When I was younger I read a lot, wrote often, sketched regularly, made cool things out of random stuff I found outside, and had a ton of fun. As I grew up I quit doing those things because they didn’t fit my new life. Now I find myself going back to the very things I loved to do growing up, and even incorporating them into my dream job.

27. Start Now

Whatever it is you want to do or be, if you start now you’ll be that much closer a year from today. The time will pass whether you start or stay where you are.

28. Do Your Best And Then Let It Go

I’m a perfectionist, if I can’t get something just exactly like I want it I have a tendency to trash the whole thing. But sometimes done is better than perfect, and sometimes the act of doing is more important than the result.

29. Don’t Take Yourself So Seriously

This whole life thing is marvelous, but unfortunately you’re not going to make it out alive. I hope you already knew that, if not I’m sorry for ruining your Tuesday. But now that you know you might as well make the most of it… have fun, laugh, play, work hard, do big things, and eat cake.

30. You Will Regret What You Don’t Do More Than The Things You Did

This speaks for itself. Base your decisions on whether you will look back at the end of your life (see #29) and wish you hadn’t been too much of a wuss to (insert awesome thing here).

31. Keep Learning Everyday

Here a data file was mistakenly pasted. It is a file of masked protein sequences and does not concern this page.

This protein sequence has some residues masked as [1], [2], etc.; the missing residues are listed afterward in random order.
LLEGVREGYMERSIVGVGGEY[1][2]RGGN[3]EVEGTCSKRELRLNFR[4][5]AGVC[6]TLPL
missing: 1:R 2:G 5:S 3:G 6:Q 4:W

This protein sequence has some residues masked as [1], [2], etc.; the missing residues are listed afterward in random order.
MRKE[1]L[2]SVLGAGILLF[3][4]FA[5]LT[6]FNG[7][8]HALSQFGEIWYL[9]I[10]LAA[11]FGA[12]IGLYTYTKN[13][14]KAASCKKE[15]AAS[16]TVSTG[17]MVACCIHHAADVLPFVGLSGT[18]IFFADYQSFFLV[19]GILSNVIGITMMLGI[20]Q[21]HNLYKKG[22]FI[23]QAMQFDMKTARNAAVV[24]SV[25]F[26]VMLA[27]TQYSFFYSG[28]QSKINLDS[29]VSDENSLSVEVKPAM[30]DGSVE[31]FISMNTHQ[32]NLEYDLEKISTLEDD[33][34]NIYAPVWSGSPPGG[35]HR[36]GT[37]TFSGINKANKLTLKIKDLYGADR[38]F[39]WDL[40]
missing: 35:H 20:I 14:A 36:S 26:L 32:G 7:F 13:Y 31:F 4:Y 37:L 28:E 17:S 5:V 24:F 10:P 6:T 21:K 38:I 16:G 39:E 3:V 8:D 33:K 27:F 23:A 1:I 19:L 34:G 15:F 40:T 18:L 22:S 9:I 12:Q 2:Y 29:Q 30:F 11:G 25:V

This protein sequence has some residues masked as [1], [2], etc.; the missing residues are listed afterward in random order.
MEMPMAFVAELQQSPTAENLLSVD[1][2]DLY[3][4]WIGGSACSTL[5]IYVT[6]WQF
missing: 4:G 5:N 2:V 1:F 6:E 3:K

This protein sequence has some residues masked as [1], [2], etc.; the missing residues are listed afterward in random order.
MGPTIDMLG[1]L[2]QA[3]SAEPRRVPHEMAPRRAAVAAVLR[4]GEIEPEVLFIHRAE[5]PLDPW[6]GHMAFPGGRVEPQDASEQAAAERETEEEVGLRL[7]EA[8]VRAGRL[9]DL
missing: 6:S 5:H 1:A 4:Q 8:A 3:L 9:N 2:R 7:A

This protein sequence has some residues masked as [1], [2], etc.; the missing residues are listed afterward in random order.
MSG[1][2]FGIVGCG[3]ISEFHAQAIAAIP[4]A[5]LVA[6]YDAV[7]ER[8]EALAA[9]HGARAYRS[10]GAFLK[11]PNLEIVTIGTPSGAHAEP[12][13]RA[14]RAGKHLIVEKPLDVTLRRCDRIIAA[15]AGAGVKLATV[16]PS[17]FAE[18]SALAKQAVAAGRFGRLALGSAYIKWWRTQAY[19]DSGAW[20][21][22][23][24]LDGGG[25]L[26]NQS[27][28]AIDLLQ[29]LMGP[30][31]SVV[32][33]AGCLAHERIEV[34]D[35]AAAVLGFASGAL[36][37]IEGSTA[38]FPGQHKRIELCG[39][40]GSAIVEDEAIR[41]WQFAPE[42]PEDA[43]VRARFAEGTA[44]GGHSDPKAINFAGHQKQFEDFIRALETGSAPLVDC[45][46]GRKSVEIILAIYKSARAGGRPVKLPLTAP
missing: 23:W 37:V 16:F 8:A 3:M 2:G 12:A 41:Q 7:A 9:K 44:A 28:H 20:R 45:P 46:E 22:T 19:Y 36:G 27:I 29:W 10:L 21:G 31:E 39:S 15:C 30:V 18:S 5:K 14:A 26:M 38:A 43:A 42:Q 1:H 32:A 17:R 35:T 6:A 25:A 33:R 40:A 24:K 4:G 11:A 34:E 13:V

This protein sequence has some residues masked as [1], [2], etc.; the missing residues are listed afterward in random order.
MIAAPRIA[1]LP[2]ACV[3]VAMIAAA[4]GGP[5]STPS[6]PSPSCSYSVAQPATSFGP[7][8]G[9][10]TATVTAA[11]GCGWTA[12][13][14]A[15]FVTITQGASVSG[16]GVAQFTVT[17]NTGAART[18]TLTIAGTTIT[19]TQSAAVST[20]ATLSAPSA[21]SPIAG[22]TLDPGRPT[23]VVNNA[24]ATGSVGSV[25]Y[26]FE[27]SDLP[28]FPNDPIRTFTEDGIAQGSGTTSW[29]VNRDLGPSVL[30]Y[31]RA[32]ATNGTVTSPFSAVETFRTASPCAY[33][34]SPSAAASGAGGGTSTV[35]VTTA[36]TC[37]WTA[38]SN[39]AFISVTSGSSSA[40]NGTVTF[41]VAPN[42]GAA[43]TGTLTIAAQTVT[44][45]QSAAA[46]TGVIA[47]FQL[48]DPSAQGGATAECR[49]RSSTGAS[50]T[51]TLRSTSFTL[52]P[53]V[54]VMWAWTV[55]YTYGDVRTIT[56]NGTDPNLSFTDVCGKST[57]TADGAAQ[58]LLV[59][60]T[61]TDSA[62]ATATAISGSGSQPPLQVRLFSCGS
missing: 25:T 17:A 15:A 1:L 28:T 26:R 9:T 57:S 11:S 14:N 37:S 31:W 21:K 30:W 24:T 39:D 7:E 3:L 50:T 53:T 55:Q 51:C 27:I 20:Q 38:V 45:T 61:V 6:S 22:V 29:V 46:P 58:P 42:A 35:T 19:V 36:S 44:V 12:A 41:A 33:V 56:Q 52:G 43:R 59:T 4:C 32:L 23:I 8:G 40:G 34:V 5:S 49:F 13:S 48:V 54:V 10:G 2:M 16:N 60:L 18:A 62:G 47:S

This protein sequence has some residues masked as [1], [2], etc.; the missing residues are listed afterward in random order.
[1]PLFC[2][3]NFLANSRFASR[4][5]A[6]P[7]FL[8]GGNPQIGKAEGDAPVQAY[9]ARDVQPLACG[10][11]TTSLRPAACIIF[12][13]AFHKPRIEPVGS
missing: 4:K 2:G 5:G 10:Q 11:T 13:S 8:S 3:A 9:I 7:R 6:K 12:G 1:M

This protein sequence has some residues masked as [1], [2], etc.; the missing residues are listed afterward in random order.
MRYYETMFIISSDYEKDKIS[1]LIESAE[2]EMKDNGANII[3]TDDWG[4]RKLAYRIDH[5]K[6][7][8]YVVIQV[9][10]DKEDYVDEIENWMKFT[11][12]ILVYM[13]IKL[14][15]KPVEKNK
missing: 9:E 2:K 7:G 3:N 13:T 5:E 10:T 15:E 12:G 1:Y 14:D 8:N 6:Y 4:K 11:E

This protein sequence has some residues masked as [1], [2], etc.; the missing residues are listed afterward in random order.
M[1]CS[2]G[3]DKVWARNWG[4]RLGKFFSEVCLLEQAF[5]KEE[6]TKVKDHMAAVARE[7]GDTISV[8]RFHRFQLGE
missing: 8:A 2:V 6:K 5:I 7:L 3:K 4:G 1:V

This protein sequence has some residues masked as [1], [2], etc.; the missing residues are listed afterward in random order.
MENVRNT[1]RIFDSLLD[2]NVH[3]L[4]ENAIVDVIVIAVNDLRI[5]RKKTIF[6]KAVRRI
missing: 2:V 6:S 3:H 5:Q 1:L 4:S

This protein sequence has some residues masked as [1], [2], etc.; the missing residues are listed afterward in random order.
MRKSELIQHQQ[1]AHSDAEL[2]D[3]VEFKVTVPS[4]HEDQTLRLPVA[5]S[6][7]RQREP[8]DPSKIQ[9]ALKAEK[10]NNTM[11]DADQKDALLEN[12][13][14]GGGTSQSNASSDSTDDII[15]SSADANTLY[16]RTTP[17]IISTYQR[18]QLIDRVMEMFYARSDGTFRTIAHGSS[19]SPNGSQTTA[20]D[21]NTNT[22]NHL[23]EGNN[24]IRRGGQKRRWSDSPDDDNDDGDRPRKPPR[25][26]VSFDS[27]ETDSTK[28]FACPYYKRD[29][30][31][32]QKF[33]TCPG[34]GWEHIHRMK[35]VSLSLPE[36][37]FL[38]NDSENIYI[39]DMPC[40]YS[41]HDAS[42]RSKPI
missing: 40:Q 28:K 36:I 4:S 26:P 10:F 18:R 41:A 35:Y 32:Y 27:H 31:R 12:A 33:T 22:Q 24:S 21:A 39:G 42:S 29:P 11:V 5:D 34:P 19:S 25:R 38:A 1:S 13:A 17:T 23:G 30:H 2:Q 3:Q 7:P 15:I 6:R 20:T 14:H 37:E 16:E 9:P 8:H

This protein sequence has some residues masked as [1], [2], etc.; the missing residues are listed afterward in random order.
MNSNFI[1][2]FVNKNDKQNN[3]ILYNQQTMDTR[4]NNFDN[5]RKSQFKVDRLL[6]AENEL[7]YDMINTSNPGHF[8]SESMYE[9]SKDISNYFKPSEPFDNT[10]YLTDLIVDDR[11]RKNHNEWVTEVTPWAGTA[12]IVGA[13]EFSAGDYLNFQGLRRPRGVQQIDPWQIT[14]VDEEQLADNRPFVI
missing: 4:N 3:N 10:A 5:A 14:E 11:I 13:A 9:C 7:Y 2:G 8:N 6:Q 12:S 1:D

Try your hardest to learn something every day. If you pay attention it doesn’t even take that much effort. There are lessons everywhere, and there is always someone who knows more than you do. Ask questions, pay attention, read everything you can, and soak it in.

Ironically enough I wasn’t sure I knew 31 things when I sat down to write this post, but 1800 words later I guess I’ve proven myself wrong!  If you made it this far I commend you, and your commemorative lapel pin will be in the mail shortly.

Do you have any lessons to add? What would you tell you from a decade ago if you had the chance?

 

On The Beauty Of Working A/C And Starting

Lest you think we melted into a puddle of goo after the air conditioner went out last week, we’re still here. In fact, we’re now the proud owners of a superbly cool tin can (fiberglass, I know I know) with two brandy dandy new air conditioners.

But I’ll get to that in a minute. There’s plenty going on in this catch up post, so I might get a bit scattered, I apologize in advance for that.